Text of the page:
Saturday, 11 October 2008

Palm oil causing environmental havoc - everywhere.

2008/10/11 New Straits Times

Injured elephants on the rise, says Sabah wildlife dept


The Sabah Wildlife Department (SWD) has a mammoth problem on its hands. It is increasingly concerned over the rise in the number of injured and dead elephants in the state.

In one instance, a 25-year veteran wildlife guide and lecturer was reduced to tears when he saw a calf (young elephant) in excruciating pain after falling prey to a man-made trap in Kinabatangan. SWD director Laurentius Ambu noted that the bigger issue facing the department involved elephants getting injured or maimed, mostly due to man-made traps and subsequently succumbing to the injuries. He said that early last month, a calf was found dead from unknown causes.

“Such traps are usually set by oil palm plantation workers to make ends meet by trapping wild boars and deers for sale to restaurants or self-consumption.

“Besides being a cruel and inhumane way to kill wildlife, it is also illegal as it leads to injuries and eventual death of not only elephants but also orang utans, monkeys and other wildlife,” Ambu said in a statement today.He said poachers used rope and wire to set traps for wild boars and deers.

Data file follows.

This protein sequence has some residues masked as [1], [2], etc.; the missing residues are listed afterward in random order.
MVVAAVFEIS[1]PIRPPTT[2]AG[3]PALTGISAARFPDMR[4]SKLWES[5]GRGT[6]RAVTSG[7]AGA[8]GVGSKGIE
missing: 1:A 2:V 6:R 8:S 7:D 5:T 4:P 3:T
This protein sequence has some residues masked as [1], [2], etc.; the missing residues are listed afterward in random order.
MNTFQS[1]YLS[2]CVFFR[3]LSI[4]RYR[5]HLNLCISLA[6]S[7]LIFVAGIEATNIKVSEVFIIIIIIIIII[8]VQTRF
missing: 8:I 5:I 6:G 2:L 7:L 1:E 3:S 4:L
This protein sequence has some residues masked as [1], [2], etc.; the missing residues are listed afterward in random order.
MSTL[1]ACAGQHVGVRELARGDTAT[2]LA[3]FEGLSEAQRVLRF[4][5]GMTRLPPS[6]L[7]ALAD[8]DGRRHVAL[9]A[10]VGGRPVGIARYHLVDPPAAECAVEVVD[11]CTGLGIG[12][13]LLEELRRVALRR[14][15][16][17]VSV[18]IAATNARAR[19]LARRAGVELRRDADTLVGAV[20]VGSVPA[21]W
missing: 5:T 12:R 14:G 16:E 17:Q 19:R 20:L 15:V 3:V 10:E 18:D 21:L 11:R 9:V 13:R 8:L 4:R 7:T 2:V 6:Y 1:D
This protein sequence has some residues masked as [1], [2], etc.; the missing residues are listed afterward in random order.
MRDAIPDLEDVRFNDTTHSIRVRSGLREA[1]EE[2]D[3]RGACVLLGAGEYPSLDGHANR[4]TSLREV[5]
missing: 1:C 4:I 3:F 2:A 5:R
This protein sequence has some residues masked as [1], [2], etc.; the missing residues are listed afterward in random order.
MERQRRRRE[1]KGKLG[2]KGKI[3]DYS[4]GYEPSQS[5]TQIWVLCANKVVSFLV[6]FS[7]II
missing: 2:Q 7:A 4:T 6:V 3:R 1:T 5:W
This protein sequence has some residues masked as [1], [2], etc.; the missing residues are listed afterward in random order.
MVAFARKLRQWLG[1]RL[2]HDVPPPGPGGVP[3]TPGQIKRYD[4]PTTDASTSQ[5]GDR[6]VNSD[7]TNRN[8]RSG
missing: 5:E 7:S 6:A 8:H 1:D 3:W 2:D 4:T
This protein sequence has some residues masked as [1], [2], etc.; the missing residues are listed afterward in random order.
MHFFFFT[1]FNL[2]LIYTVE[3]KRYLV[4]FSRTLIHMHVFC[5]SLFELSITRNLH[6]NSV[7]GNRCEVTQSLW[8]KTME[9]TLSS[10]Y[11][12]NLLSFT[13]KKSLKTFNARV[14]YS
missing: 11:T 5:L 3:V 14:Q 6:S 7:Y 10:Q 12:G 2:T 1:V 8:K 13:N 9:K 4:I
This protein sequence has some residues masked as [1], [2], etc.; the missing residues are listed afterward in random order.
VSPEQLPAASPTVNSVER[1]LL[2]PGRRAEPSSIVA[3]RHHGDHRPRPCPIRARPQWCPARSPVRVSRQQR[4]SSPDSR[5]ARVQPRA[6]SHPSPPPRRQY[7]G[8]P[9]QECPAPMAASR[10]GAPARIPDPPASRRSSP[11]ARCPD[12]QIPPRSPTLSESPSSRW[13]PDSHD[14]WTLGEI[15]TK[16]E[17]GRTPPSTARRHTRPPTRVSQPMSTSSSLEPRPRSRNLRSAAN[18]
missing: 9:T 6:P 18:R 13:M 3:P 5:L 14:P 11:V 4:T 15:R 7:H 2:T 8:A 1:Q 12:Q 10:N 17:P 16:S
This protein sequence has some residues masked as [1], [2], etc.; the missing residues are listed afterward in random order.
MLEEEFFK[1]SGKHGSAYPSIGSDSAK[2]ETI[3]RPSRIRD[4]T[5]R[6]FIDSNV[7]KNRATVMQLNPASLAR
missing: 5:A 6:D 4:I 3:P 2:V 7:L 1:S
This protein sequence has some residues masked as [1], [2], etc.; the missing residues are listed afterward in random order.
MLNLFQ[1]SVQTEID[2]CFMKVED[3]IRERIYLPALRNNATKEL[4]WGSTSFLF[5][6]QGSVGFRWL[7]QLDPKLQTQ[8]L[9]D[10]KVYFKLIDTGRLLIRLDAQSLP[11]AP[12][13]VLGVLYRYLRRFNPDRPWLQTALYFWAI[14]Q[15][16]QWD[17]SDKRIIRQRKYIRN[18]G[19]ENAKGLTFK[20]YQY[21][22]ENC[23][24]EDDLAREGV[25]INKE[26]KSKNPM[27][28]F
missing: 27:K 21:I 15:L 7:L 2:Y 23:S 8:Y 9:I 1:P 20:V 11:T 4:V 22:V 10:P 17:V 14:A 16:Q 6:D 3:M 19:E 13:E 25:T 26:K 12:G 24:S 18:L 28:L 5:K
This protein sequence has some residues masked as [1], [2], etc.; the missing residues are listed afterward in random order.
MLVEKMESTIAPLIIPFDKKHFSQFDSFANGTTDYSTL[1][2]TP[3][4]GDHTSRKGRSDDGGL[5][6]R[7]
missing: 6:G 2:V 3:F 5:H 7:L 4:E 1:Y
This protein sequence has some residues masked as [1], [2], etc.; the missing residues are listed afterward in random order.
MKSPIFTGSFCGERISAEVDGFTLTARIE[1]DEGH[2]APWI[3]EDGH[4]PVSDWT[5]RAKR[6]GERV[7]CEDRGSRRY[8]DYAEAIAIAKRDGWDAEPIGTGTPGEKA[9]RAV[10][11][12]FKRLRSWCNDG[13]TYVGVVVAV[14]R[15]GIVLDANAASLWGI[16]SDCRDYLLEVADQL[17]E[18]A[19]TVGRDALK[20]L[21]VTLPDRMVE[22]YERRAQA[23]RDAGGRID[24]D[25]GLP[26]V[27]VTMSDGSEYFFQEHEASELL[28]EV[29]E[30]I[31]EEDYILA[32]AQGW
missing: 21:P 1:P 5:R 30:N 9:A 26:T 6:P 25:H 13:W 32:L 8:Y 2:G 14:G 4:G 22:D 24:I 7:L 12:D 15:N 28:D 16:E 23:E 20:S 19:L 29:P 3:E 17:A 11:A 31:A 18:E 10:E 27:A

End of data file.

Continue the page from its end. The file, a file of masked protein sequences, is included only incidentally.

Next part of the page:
“However, when a calf falls prey to such traps, the rope or wire mesh is left tied around its leg, leading to infection and eventual death,” added Ambu.“We have received photographs of a young elephant in pain from a Japanese wildlife guide and lecturer who frequents Kinabatangan.

“According to Inada Nobuhiro, despite his 25 years experience working up close with wildlife, he became emotional when he watched the animal suffer.“We have to address the problem faced by our elephants before it is too late.

We do not want a similar situation like in Africa,” he added.Ambu warned poachers that the department would use its resources such as the honorary wildlife wardens to put a stop to their activities.The SWD has been working on implementing a management plan for Sabah’s elephants based on resolutions formulated by various stakeholders such as elephant experts in May, at the Bornean Elephant Workshop in Rasa Ria. — BERNAMA